M.A. HALL, 44W059 Empire Road, St. Charles, Illinois 60175 writes us: 'Some time ago you published an article I wrote about my British table engine. Shortly after the article appeared, I received a letter from Mr. and Mrs. Lansell of Thomaston, Maine, informing me that they had an engine very similar to mine and that they also had a Weeden electric motor on which I had requested information.'

'A couple of letters back and forth and I now have pictures plus an excellent drawing of the commutator and brushes which were missing on my motor. Now I can fabricate new ones.'

'With all the complaints many people have, I felt it appropriate to hand out an orchid to those people who are willing to help other model makers and/or restorers my hat's off to you!'

'Memories' come to us from PERRY WILLIS, R.D. #3, Louisville, Ohio 44641. 'After a drought year in 1988, we had a wet spring this past year-1989. It was followed by a relief period and some farmers got a half-decent crop. Not 100% but enough not to be a total loss.'

While reading some articles of magazines, different sources of all kinds of machinery, brings memories of happenings of years ago.

The pioneers developed this nation and get little thanks for the hard labor involved.

Machinery has changed in design and size, and parts are hard to find at times. A modern piece of equipment is worthless if not working for the need of a part to replace the defective part.

'Memories of fixing farm machinery with few tools is heartwarming.' The older neighbors were the best helping hand an individual had. There are still a few around who share thoughts and ideas as we did years ago. Today your neighbor cares little for anyone except himself.

Most young men leave the farm and never go home to help in any way to ease the burden at harvest time.

'Brothers and sisters are at each others' throats to divide up the estate when the parents die. Some never did anything to help Mom and Dad, yet they do everything to stir up trouble.' (This may be true in some cases, Perry, but I'm sure we still have a lot of young folks with the old time views. I'm sure I don't hear from them all, but I do get letters now and then that make your heart swell with joy, especially from a nowadays-teenager. Come on young men, send me some more.)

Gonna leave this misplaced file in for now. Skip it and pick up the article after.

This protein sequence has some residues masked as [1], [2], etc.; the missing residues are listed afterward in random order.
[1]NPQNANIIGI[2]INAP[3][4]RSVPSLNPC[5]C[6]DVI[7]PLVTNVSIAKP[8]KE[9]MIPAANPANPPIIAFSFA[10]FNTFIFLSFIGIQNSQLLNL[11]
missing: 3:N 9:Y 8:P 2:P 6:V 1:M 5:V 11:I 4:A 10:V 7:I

A son who stays on and works and shares with his parents and buries them also, with no help for cost of burial, should have most or all of the estate.

When my parents died there was friction. I told my brothers and sisters I wanted nothing, yet I could have put in a claim for debts I paid in past years. It was a home and I respected what was done and what we had.

Most of all we started with was what we could afford. A person learns quickly to take care of a tool or piece of machinery. Where the money comes from today to buy expensive machinery is a mystery.

Farm prices are not much different than years back. More farmers are going bankrupt for their style of farming and for want of very big equipment. No upkeep and they cannot repair for cost. So they sell out and get a job-THAT does not solve the problem.

The Amish have large families. Most use horses, mules, some oxen and machinery 80 and 90 years old, some newer, but very few pieces. They live happily and share and most are respectful to everybody.

I do all I can for everybody, if help is needed. I share and I expect nothing as I believe in the old saying: 'Let me live in my house by the side of the road and be a friend to man.'

CARLTON JOHNSON, 2256 W. Wilson Road, Clio, Michigan 48420 sends the following as he writes: 'I don't remember seeing pictures of stacked bundles of grain in Iron-Men Album, so have sent in these two photos.'

'This man, Ed Lachels, who built these stacks knew what he was doing, as they are just about perfect.' It was an art that a few had and many did not have; to be good, they had to look good that is the shape and design and to shed water from rains. As a rule, wooden rails, boards or beams were put down on the ground to build them on.

The wing-feeder in the photo worked nice on threshing out stacks. The stacked bundles of grain to be threshed out later is the other picture. Both photos were taken from November 1908 American Thresherman.

We always look forward to the letters from our Iron-Men Family and the latest from CARL M. LATHROP, 108 Garfield Avenue, Madison, New Jersey 07940 tells us: